It's an all metal geared machine, unlike some later Touch and Sew models, so I felt it was worth taking a look at before giving up on it completely.  Luckily, it seemed that simply moving one of the levers fixed the issue, and after a thorough cleaning and oiling, it was sewing like a champ once again.  Since I don't need another machine (have five already, plus a serger), and my daughter now has a new machine, I'm giving it to my sister.  First, though, I got out the hot glue gun and fixed up the thread holder with some new felt, since the original cushioning material that held the thread spool in place was disintegrating into fine bits of powder.

Day 13 - Notions.  I was dreading this, but as it turned out, it wasn't bad.  I got rid of a bunch of "legacy" ribbons from mom's stash, along with some elastic and a few other doodads.  I tossed some old interfacing, reorganized some of the drawers to consolidate things, and that was about it.  I kept more buttons than I'll ever need or use in my lifetime, but buttons are small and they're fun to look at and don't take up much space.  I also kept all the zippers I've collected (mostly from thrift stores), because I do use them for little makeup bags and pouches.

Day 14 - Another catch-up or rest day, and/or to remove excess furniture from the sewing room.  I don't have excess furniture so I worked on an idea for a table runner from scraps.  I'll talk about that more in the January Table Scraps Challenge link-up this coming weekend.  It was fun to play around!

Day 15 - UFOs.  Okay, don't hate me but I don't have many UFOs.  I've got a quilt pin basted and waiting to be quilted, if that counts.  Otherwise, there's the scrappy string Hole In the Barn Door (Churn Dash) quilt that I sashed together a week or so ago.  I think it may need another border, but I'm percolating on that.  So that's two things.  

The third and truly oldest UFO is one I've had for 10 or 12 years.  It's a little attic windows quilt with a vintage bird fabric I thought was so cool to find at the time.  But I'm really "meh" on this thing.  I don't love it, and maybe it just needs to be finished—or cut apart and reworked.  Something.  I just don't feel compelled to finish it now (ever?), but for the purposes of this challenge, I dug it out of the drawer and took a picture of it.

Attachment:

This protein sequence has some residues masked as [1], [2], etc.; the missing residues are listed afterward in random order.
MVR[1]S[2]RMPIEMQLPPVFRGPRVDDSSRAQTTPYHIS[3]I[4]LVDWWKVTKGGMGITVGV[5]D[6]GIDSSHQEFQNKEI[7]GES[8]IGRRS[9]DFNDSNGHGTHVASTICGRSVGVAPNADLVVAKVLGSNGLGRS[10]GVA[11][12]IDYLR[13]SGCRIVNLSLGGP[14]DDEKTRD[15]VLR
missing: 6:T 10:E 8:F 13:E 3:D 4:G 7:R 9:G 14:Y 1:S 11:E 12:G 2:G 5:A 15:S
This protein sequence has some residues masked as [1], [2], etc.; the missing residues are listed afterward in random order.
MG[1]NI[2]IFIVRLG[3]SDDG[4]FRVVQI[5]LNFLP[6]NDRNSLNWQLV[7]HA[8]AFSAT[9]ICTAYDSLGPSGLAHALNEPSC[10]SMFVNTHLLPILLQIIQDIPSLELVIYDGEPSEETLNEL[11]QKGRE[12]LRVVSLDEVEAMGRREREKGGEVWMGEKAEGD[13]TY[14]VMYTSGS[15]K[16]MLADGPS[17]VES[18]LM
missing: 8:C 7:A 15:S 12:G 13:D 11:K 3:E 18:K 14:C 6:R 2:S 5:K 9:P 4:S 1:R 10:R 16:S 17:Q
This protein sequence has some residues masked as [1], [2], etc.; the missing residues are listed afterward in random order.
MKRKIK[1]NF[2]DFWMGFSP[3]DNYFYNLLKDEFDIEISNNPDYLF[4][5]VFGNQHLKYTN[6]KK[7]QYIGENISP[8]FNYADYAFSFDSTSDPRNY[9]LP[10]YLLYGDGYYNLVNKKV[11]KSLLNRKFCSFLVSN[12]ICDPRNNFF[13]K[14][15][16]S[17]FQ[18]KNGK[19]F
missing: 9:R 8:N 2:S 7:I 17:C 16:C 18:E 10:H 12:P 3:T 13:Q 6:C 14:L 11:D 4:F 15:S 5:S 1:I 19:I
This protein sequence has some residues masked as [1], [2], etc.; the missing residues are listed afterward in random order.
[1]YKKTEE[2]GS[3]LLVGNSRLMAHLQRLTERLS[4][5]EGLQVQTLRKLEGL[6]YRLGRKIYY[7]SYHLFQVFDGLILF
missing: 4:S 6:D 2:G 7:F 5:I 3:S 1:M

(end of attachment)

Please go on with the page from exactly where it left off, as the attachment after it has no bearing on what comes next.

Day 16 - Kits.  What's a kit?  It's a fabric bundle (or fabric pull) and pattern or idea for a quilt.  I don't have any kits, currently, so I worked on my scrappy table runner instead.

And that brings me up to today, Day 17 - Scrap Management, which I haven't yet started.  It sounds like it may get messy—or at least interesting!


Sunday, January 9, 2022

Better Late to the Challenge than Never

I don't really do New Year's resolutions.  I've never formally committed to a word of the year.  One year, I thought my word should be "flow," but I didn't stitch it up and put it on display to remind myself.  Maybe I should have in order to better cement it in my consciousness, but I decided to with the flow.

But I did see something cross my Facebook feed the last week of December that sounded interesting, and that was to note one good thing per day during the year, the idea being to write it on a strip of paper and put it in a jar and then read through them all at the end of the year as a way to revisit those moments.  Sort of an annual highlight reel of good things.

The idea of noting one good thing daily seems like a good habit to cultivate as a way to mindfully practice gratitude, and I'm all for that.  So on January 1, I started doing this, except instead of putting papers in a memory jar, I started a "One Thing Good About Today" memo on my tablet.  

(Good Things daily list)

You might note that I transposed "Good Thing" as "Thing Good," in the title of the list (guess I was thinking in Wisconsin-ese) but I couldn't figure out how to correct it without starting a new memo and starting over.  Ope.

(Homemade Rhubarb Pie on New Year's Day)

Now there are many good things about any given day, but taking the time to jot down just one item makes it easy, quick, and totally doable.  I usually have my tablet with me when I climb into bed anyway, so before I open a streaming app to watch the next episode of whatever bingeable series I'm currently obsessed with, I take a moment to reflect on the day and add one good thing to the memo.

(Basting a quilt on January 5)

I also decided to hop on board the sewing room Declutter Challenge at Just Get It Done Quilts.  The challenge was several days underway when I joined, but that's okay.  You can see all the daily challenge blogs and videos there or on Karen's YouTube channel.